This research is investigating the possibility of using EEG to monitor and map the higher states of consciousness brought about by meditation, and to use the information to develop a state of consciousness monitoring device (SMD). The device will also work as a neurofeedback tool to promote peoples’ ability to move into an altered state.
The project is run in association with Dr. Thilo Hinterberger at Freiburg University, Germany.
In this study EEG was used to record the brain waves of 33 experienced meditators. The participants included Zen-Buddhists, practitioners of Qi-Gong, various western contemplative methods, and mediums.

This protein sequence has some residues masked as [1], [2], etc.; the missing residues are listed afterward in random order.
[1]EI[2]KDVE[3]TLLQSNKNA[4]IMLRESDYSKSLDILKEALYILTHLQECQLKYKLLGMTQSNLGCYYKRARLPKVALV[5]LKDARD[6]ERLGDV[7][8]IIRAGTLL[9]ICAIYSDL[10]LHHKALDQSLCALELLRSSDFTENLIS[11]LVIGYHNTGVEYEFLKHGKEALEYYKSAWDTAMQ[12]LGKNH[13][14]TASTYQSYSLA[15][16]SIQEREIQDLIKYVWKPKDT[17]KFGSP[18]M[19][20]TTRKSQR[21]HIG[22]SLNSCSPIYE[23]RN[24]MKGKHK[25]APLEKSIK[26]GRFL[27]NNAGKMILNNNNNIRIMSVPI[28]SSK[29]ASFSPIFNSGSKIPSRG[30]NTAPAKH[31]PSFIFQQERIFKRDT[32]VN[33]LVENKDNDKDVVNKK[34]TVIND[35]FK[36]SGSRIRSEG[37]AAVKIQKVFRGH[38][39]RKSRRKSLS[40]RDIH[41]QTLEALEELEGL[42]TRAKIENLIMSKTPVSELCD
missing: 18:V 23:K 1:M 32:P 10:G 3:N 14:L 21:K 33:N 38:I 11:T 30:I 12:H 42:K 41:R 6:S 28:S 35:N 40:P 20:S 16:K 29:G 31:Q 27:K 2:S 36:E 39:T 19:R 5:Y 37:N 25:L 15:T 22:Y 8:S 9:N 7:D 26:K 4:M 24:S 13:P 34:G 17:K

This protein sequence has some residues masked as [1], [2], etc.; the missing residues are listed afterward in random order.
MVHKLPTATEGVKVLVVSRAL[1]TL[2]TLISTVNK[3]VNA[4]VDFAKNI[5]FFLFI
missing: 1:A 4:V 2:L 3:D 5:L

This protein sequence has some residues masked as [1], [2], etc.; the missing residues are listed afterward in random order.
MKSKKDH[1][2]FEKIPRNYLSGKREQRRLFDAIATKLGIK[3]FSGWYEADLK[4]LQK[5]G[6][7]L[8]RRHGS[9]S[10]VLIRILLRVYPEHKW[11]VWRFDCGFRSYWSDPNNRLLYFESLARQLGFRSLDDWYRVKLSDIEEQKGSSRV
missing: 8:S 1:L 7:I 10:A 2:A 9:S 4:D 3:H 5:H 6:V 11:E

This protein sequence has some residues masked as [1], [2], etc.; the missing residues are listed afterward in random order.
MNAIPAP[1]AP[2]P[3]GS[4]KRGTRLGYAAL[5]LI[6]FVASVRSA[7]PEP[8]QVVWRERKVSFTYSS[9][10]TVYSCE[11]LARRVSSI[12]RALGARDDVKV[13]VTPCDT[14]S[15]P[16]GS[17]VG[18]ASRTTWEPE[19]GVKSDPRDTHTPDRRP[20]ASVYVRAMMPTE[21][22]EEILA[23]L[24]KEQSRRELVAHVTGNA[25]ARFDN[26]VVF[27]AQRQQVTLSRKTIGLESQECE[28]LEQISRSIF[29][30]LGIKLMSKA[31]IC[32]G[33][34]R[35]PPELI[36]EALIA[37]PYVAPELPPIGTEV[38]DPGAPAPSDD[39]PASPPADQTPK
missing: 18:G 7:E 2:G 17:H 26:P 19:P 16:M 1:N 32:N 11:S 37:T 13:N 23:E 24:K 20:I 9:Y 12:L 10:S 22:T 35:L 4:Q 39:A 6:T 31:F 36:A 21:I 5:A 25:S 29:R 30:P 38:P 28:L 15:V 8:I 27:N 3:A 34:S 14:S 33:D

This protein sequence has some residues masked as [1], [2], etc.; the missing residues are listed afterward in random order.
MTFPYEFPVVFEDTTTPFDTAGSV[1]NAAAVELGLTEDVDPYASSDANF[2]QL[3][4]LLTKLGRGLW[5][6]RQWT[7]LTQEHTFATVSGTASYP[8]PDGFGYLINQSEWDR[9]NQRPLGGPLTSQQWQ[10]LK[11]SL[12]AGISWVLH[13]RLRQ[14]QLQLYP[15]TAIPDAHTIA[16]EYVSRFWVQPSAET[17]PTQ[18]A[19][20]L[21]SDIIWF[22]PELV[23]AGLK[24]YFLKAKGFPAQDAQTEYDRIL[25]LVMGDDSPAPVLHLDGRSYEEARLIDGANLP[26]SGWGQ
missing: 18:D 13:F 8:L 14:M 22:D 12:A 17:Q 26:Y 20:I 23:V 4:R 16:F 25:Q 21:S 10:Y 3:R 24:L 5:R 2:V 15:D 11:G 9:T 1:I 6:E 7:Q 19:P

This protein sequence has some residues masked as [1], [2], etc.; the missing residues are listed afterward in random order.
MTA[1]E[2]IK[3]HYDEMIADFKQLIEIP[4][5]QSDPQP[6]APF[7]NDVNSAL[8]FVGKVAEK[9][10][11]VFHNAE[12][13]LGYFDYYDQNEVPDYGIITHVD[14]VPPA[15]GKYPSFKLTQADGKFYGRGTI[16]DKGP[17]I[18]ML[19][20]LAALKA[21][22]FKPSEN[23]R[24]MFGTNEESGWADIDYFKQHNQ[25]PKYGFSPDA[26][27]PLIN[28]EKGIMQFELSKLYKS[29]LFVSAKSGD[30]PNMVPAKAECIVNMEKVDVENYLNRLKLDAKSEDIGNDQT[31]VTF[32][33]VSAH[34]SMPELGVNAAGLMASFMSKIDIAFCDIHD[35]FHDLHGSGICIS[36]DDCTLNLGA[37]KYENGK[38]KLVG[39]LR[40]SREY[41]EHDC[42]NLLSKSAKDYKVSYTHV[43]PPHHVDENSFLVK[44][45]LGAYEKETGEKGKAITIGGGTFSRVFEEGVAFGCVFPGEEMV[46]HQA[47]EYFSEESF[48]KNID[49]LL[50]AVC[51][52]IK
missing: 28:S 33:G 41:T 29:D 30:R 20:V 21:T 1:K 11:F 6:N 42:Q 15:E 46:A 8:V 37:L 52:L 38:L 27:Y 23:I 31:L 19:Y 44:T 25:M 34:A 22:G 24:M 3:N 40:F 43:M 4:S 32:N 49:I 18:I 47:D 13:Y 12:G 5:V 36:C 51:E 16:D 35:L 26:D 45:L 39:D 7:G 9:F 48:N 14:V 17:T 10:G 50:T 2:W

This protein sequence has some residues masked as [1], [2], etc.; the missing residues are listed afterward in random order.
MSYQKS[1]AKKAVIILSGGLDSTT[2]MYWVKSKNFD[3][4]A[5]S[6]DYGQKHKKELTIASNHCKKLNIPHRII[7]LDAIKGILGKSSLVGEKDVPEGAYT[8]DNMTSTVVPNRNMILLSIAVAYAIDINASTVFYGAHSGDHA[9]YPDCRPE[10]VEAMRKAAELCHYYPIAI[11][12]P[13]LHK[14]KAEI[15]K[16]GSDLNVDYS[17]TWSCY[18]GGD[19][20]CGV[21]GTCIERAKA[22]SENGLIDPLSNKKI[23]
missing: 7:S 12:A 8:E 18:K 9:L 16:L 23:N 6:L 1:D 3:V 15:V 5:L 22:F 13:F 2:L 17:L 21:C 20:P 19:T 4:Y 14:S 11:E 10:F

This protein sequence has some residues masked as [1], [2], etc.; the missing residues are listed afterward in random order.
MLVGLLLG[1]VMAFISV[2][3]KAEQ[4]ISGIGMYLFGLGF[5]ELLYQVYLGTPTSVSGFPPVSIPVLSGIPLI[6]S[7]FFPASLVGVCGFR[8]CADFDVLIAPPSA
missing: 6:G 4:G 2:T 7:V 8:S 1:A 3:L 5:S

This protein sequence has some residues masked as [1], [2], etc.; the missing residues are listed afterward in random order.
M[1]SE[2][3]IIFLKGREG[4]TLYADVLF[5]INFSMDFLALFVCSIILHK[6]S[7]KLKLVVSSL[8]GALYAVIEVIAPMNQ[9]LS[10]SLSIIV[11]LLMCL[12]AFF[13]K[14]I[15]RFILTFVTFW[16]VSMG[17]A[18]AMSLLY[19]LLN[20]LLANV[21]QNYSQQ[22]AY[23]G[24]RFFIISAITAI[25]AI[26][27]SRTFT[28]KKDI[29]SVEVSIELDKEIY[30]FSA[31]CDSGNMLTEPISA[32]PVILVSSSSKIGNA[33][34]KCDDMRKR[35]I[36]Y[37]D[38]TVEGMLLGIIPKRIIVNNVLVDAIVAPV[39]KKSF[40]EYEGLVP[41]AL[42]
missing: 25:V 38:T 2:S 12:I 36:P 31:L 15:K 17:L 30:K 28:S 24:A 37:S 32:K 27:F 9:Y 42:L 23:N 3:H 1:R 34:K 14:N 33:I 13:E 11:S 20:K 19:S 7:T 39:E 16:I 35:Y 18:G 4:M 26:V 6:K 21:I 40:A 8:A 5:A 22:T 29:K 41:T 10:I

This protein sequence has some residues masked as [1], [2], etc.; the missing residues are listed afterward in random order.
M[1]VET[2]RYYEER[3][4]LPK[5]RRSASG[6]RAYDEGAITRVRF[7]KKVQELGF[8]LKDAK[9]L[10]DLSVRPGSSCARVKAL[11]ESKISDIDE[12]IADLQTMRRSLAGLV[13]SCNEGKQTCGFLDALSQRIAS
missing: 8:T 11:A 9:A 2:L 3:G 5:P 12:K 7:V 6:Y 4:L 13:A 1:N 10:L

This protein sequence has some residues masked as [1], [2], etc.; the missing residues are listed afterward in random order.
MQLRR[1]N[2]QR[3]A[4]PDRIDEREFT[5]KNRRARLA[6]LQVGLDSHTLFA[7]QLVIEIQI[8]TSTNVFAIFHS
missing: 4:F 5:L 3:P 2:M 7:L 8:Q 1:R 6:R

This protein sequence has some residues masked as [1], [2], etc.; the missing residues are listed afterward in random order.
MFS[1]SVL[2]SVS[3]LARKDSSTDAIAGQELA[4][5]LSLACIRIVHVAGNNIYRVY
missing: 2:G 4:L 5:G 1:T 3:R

The results identified many EEG parameters that reveal state transitions of the brain during meditation. These include significant increases in Gamma band activity (30-70 Hz) in frontal brain regions, Beta and Gamma activity shifting to the right hemisphere in central and temporal regions and decreases in Delta (1-3.5 Hz) and Theta (4-7.5 Hz) activity in central, parietal, and occipital areas of the brain.
This project then developed a visualization technique for the SMD that allows the meditation-induced changes in EEG to be observed as they occur, and so compared to the in-the-moment descriptions of consciousness given by the participants. It is hoped that with further work the SMD may enable experienced meditators to intensify their experiences though real-time neural feedback, or allow novice meditators to develop their skills at a more rapid pace.
This figure shows a an example of the output of the State Monitoring Device showing a distinct change in EEG wave form that occurred when the meditator entered what they described as the state of “pure being”.